Next, you’ll need to define an optimizer. In this example, you will use the adam optimizer with a learning rate of 0.01. The choice of optimizer and learning rate is somewhat arbitrary, though adam typically achieves decent performance. Feel free to experiment with different optimizer and learning rate configurations to see which one yields the best performance!

optimizer = Axon.Optimizers.adam(1.0e-3)

Finally, you’ll need to define and run the training loop. You’ll want to track metrics, but accuracy doesn’t make sense in this case. Remember that just classifying all transactions as legitimate will result in greater than 99% accuracy. Instead, you’ll want to keep track of precision and recall. Precision measures the proportion of positive (fraudulent) classifications that we’re accurately predicted. More concretely, precision answers the question: How often is the model correct when it says a transaction is fraudulent? Recall measures the proportion of positive (fraudulent) classifications that we’re identified correctly. More concretely, recall answers the question: How often did the model catch a fraudulent transaction?

Axon supports precision and recall out of the box, so you can track them without issue in your training loop. To define the loop, start with the Axon.Loop.trainer/3 factory method, instrument the loop with metrics, and then call Feel free to adjust some of the loop parameters such as the number of epochs!

model_state =
  |> Axon.Loop.trainer(loss, optimizer)
  |> Axon.Loop.metric(:precision)
  |> Axon.Loop.metric(:recall)
  |>, epochs: 30, compiler: EXLA)

During training, you will see:

Epoch: 0, Batch: 100, loss: 0.0000036 precision: 0.0453421 recall: 0.6534294
Epoch: 1, Batch: 100, loss: 0.0000025 precision: 0.0855192 recall: 0.7102020
Epoch: 2, Batch: 100, loss: 0.0000021 precision: 0.0726182 recall: 0.7330216
Epoch: 3, Batch: 100, loss: 0.0000018 precision: 0.0694896 recall: 0.7416568
Epoch: 4, Batch: 100, loss: 0.0000017 precision: 0.0664449 recall: 0.7444073
Epoch: 5, Batch: 100, loss: 0.0000016 precision: 0.0666172 recall: 0.7664092
Epoch: 6, Batch: 100, loss: 0.0000015 precision: 0.0627265 recall: 0.7720198
Epoch: 7, Batch: 100, loss: 0.0000015 precision: 0.0596212 recall: 0.7724599
Epoch: 8, Batch: 100, loss: 0.0000014 precision: 0.0618357 recall: 0.7760903
Epoch: 9, Batch: 100, loss: 0.0000014 precision: 0.0609748 recall: 0.7772452
Epoch: 10, Batch: 100, loss: 0.0000013 precision: 0.0494180 recall: 0.7753478
Epoch: 11, Batch: 100, loss: 0.0000013 precision: 0.0606631 recall: 0.7859913
Epoch: 12, Batch: 100, loss: 0.0000013 precision: 0.0624361 recall: 0.7868164
Epoch: 13, Batch: 100, loss: 0.0000012 precision: 0.0637707 recall: 0.8099188
Epoch: 14, Batch: 100, loss: 0.0000012 precision: 0.0655236 recall: 0.7998114
Epoch: 15, Batch: 100, loss: 0.0000012 precision: 0.0634568 recall: 0.8133428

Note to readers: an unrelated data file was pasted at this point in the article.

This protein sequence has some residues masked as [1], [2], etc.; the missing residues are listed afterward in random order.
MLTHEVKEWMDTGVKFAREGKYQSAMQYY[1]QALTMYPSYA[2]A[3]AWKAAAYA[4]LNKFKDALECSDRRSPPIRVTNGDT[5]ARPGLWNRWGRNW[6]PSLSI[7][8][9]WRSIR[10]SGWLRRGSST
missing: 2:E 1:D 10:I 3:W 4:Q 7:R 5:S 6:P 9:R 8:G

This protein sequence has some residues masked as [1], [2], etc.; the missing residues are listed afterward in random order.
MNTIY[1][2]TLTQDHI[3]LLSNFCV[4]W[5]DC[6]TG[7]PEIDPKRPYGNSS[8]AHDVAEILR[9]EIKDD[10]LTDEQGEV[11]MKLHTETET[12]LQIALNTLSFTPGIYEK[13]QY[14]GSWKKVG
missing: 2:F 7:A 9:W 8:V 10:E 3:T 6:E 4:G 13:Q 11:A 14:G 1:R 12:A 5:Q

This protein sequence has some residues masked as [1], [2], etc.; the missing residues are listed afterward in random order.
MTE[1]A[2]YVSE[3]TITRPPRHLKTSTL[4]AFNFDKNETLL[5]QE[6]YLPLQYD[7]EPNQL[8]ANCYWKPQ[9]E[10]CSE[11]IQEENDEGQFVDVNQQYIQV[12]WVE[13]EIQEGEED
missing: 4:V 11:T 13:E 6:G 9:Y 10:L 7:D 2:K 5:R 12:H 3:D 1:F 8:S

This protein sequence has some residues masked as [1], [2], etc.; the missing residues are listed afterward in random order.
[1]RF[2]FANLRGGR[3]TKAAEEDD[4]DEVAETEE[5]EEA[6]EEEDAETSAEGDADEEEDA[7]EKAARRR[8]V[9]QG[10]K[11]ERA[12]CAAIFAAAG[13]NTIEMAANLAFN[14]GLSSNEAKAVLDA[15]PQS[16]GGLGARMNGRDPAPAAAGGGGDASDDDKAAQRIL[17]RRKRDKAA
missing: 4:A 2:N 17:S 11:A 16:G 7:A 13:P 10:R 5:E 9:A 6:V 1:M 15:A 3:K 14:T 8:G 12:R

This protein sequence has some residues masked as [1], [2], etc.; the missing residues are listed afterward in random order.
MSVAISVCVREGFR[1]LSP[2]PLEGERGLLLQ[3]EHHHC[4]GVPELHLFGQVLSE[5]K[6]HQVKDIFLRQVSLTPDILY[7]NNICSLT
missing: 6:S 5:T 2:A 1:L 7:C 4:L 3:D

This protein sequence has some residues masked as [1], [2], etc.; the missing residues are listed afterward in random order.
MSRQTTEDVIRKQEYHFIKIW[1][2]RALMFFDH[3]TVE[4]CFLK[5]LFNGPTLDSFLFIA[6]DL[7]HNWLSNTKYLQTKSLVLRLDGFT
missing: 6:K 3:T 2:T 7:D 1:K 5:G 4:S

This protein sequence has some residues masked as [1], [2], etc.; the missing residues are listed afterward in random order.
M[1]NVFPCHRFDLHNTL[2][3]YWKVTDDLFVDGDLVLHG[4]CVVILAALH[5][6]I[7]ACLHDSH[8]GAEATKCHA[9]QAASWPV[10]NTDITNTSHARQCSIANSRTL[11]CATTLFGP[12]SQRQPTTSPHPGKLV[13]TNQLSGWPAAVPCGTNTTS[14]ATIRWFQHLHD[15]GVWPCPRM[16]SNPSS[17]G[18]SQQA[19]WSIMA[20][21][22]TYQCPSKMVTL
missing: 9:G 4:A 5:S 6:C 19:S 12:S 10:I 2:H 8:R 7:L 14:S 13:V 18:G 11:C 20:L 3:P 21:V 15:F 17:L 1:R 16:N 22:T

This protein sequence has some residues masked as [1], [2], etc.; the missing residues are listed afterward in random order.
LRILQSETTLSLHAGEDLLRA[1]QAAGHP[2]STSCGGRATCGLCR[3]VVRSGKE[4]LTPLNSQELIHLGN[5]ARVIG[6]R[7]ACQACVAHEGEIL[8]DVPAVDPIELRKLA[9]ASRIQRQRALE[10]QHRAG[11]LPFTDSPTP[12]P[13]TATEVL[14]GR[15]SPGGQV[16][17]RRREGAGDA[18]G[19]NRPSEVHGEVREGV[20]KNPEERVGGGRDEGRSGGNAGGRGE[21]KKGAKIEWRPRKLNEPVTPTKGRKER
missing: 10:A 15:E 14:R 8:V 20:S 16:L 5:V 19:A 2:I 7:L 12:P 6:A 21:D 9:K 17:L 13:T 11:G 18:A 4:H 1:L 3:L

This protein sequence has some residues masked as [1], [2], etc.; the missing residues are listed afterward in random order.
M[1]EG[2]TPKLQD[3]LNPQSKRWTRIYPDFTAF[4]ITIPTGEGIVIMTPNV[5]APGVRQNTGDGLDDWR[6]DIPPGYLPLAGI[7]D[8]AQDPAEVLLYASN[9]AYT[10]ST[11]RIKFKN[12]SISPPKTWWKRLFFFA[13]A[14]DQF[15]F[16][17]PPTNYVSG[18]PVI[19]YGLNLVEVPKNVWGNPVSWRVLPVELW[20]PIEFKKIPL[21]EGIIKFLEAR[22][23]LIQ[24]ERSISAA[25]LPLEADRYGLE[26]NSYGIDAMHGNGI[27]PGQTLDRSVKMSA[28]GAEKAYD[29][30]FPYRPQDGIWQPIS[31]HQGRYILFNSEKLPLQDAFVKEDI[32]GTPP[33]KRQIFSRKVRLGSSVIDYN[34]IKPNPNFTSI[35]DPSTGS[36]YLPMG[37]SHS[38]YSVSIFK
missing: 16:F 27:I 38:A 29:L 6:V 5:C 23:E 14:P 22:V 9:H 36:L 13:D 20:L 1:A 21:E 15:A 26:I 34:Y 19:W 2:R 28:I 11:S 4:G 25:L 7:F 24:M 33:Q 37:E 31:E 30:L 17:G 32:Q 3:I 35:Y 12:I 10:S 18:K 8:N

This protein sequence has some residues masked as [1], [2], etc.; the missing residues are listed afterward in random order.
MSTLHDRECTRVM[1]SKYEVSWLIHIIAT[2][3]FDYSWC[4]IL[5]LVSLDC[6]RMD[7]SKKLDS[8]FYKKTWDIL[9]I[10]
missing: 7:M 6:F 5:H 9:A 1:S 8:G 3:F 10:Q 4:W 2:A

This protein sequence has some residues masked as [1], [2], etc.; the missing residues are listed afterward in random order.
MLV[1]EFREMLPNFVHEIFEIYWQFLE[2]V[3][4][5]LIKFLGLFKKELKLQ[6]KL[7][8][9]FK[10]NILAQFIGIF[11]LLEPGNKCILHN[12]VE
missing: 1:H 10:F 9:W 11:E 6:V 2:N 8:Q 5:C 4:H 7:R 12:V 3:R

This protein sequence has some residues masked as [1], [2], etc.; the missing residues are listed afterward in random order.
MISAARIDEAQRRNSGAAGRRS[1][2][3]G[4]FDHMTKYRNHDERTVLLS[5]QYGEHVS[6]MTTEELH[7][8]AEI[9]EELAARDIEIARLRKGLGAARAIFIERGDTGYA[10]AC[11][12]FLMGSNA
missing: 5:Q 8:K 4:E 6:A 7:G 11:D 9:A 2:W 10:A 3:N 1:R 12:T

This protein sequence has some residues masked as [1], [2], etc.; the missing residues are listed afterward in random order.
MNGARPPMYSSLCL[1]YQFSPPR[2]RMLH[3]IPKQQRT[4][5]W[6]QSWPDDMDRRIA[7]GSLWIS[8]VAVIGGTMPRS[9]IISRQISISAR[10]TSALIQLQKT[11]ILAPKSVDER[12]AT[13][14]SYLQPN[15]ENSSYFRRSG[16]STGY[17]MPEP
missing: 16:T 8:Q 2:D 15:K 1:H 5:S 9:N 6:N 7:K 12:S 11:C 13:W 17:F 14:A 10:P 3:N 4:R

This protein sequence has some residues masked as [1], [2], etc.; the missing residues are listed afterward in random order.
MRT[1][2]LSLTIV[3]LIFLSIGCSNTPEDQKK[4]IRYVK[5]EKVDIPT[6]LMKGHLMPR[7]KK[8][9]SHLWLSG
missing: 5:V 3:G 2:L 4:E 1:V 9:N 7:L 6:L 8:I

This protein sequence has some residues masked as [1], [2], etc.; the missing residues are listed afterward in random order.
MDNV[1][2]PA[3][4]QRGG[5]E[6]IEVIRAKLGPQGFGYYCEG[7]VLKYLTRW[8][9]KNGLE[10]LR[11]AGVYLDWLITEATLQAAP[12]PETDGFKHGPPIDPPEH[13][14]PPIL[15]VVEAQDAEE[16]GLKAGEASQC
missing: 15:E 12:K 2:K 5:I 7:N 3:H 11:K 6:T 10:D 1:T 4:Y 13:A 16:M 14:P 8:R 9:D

Epoch: 16, Batch: 100, loss: 0.0000011 precision: 0.0657043 recall: 0.8067421
Epoch: 17, Batch: 100, loss: 0.0000011 precision: 0.0661718 recall: 0.7993163
Epoch: 18, Batch: 100, loss: 0.0000011 precision: 0.0702126 recall: 0.8174682
Epoch: 19, Batch: 100, loss: 0.0000011 precision: 0.0699272 recall: 0.8059170
Epoch: 20, Batch: 100, loss: 0.0000011 precision: 0.0635841 recall: 0.8119520
Epoch: 21, Batch: 100, loss: 0.0000010 precision: 0.0750699 recall: 0.8186468
Epoch: 22, Batch: 100, loss: 0.0000010 precision: 0.0725016 recall: 0.8114567
Epoch: 23, Batch: 100, loss: 0.0000010 precision: 0.0740755 recall: 0.8031117
Epoch: 24, Batch: 100, loss: 0.0000010 precision: 0.0740027 recall: 0.8257190
Epoch: 25, Batch: 100, loss: 0.0000010 precision: 0.0777240 recall: 0.8260726
Epoch: 26, Batch: 100, loss: 0.0000009 precision: 0.0769449 recall: 0.8318481
Epoch: 27, Batch: 100, loss: 0.0000009 precision: 0.0477672 recall: 0.8093942
Epoch: 28, Batch: 100, loss: 0.0000009 precision: 0.0697432 recall: 0.8230080
Epoch: 29, Batch: 100, loss: 0.0000009 precision: 0.0677453 recall: 0.8194719

The training loop returns a model state which can be used to make predictions and evaluate the model. You can see the model performs decently well during training, but we really only care about performance on the test set, so let’s see how our model does!

Evaluating the Model

First, let’s see how many examples are in the test set by inspecting the shape of our test tensor:


Which will show:

{42721, 1}

Overall we have 42721 transactions. We can calculate how many are fraudulent by computing the sum of labels in the test set because fraudulent transactions have a class label of 1:


Which will show:


Overall, there are 52 fraudulent transactions. Now, let’s see how well our model performs at detecting these fraudulent transactions. We can track the raw metrics which go into precision and recall and map those to real-life metrics. For example, in this evaluation loop, you can mark true positives as fraudulent transactions detected, true negatives as legitimate transactions accepted, false positives as legitimate transactions declined, and false negatives as fraudulent transactions accepted:

final_metrics =
  |> Axon.Loop.evaluator(model_state)
  |> Axon.Loop.metric(:true_positives, "fraud_declined", :running_sum)
  |> Axon.Loop.metric(:true_negatives, "legit_accepted", :running_sum)
  |> Axon.Loop.metric(:false_positives, "legit_declined", :running_sum)
  |> Axon.Loop.metric(:false_negatives, "fraud_accepted", :running_sum)
  |>, compiler: EXLA)

Running the cell will show:

Batch: 20, fraud_accepted: 9 fraud_declined: 43 legit_accepted: 42214 legit_declined: 742

So overall our model correctly declined 43 transactions and incorrectly declined 742 transactions. It accepted nine fraudulent transactions and 42214 legitimate transactions. The model declined about 2% of the legitimate transactions in the dataset. These metrics aren’t bad, but there’s definitely room for improvement. See if you can tweak the model or training process to achieve better performance.

Moving Forward

In this post, you learned how to build an algorithm that identifies fraudulent credit card transactions. With a trained model, you could opt to expose the model’s predictions as a service in your system and provide real-time decisions on transactions. There are a number of architectural decisions which go into building a real-time machine learning system. Stay tuned for next month to see what those considerations are, and what makes Elixir a great choice for building real-time machine learning. Until next time :)